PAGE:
Focus: Michael Haneke

Funny Games and

The Seventh Continent by Michael Haneke

German-born filmmaker Michael Haneke is on the verge of being catapulted out of his role as the pin-up for European art-house cinema into the glaring limelight of Hollywood. He is currently remaking his 1997 film Funny Games in the US with Naomi Watts, Tim Roth and Michael Pitt adding their box office clout to proceedings. This follows close on the heels of his worldwide success with Caché, which won him best director at Cannes in 2005. The clever kids at Madman know an emerging market when they see it, and they’ve just released Haneke’s debut feature The Seventh Continent along with the original Funny Games on DVD to expand their existing directors suite.

It was the French old-wave master Jean Renoir who said, “A director makes only one movie in his life. Then he breaks it into pieces and makes it again.” In the case of Michael Haneke, this is true beyond question. There will be a bourgeois family. He will be called Georg. She will be called Anna. There will be a child. They will appear content. Tragedy will ensue.

Michael HanekeHaving studied philosophy, psychology and theatre at the University of Vienna, Haneke is an unabashed intellectual of the modernist era. His capacity to engage an audience in a rapt act of spectatorship while at the same time questioning the very nature and consequence of that spectatorship is second to none. The complex and immense psychological stakes of his films haunt viewers long after the popcorn gets swept off the floor.

His silver beard and floppy hair have the majestic assuredness of an Etruscan marble and his films reflect it. For a debut, The Seventh Continent is scandalously confident filmmaking. It is the first of a series of Austrian films that Haneke made (ending with Funny Games). If we take them as a guide, there seems to be something very rotten in that Alpine republic. The eponymous seventh continent is ostensibly our very own Australia. But that’s a fact devoid of meaning in the deracinated anti-landscape of this film. From the very beginning of the movie, Haneke refuses to locate us with respect to identity or place. We have only a micro sense of the world which Georg, Anna and their daughter Eva inhabit. In close-up after close-up we are inducted into the vocabulary of their world: routine, conformity, facelessness. In this world, Australia is not a real place, nor is it even a mythical place, it is simply a poster. There is a rupture in the semiotics: the signifier and the signified are unrelated. How can one find reason in such a world? How can one find purpose?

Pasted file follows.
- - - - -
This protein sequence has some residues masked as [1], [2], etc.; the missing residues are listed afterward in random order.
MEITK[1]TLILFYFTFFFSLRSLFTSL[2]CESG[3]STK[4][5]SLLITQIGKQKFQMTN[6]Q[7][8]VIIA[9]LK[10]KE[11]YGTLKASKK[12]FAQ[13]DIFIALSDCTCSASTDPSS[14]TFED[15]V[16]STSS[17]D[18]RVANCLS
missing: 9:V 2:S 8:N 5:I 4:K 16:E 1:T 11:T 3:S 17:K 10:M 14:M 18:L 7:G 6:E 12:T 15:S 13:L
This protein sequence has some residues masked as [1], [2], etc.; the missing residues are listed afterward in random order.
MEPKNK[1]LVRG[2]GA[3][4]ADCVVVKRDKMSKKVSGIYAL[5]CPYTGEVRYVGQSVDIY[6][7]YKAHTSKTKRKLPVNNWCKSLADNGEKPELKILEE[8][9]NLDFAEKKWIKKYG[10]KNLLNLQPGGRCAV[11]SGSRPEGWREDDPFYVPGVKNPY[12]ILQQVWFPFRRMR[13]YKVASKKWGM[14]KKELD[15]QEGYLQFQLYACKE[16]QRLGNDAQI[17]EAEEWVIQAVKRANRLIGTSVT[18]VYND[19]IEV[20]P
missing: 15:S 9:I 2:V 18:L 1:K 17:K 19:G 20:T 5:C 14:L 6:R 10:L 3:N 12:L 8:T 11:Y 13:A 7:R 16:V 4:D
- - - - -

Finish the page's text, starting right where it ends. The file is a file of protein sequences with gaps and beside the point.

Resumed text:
Seventh ContinentWell, Georg and Anna can’t. And therein lies the source of their eventual self-unravelling tragedy. What marks Haneke as a modernist filmmaker in all this is his capacity to remain at one remove from the action in the frame. As the tight societal structures that have bound the family together are unhooked one after the other, the camera’s tight structures never waver. Only at the very end does Haneke allow a flurry in the rhythm. But the camera remains a viewer, a voyeur. The Seventh Continent is lit almost entirely in the blue-greenish sheet of fluorescent bulbs and the clinical chill of this light gives the sense of a laboratory (both Georg and Anna work in white coats). Indeed, even when the shots are from the point of view of the character, there is something dispassionate about the gaze, as though the characters themselves are just as removed from their own reality as we are. In a world defined and shaped by the impersonal spectres of machines, mass-market consumerism, television and numbers, everything is a simulacrum and our watching of the film, merely an extension of this.

Funny GamesThis propulsion of the film beyond the frame and into the audience is taken even further in Funny Games. I can mark it as the most terrifying film I’ve ever seen—watching it alone is a risky outing. It could make a wickedly misanthropic double-bill with Gillo Pontecorvo’s Battle of Algiers—the latter being the best film about terrorism in a city, the former being the best film about terrorism in a country house (Straw Dogs notwithstanding). And for fans of the recent The Lives of Others, the stellar acting of Ulrich Mühe is also on display in Funny Games.

While The Seventh Continent operates in a way that makes knowing the ending no handicap to a rewarding viewing, I think part of the brilliance of Funny Games is the way it toys with audience expectations, so I won’t go into an analysis of the film for risk of spoiling it. Suffice to say, Funny Games contains some truly remarkable moments of cinema.

Back to the notion of the film extending beyond the frame, it is not often that an actor can turn to the camera without comic effect. However, Haneke uses this conceit to implicate us, as viewers, into the violence on screen. At the point when we are most vulnerable, he turns the lens around and we are suddenly forced to look at ourselves and examine what we enjoy watching. It is sickening and revelatory. It is a filmmaker viscerally conscious of his medium’s interplay with the audience.

It will be fascinating to see how Haneke adapts his original for an American setting. In the meantime, get hold of the original on DVD.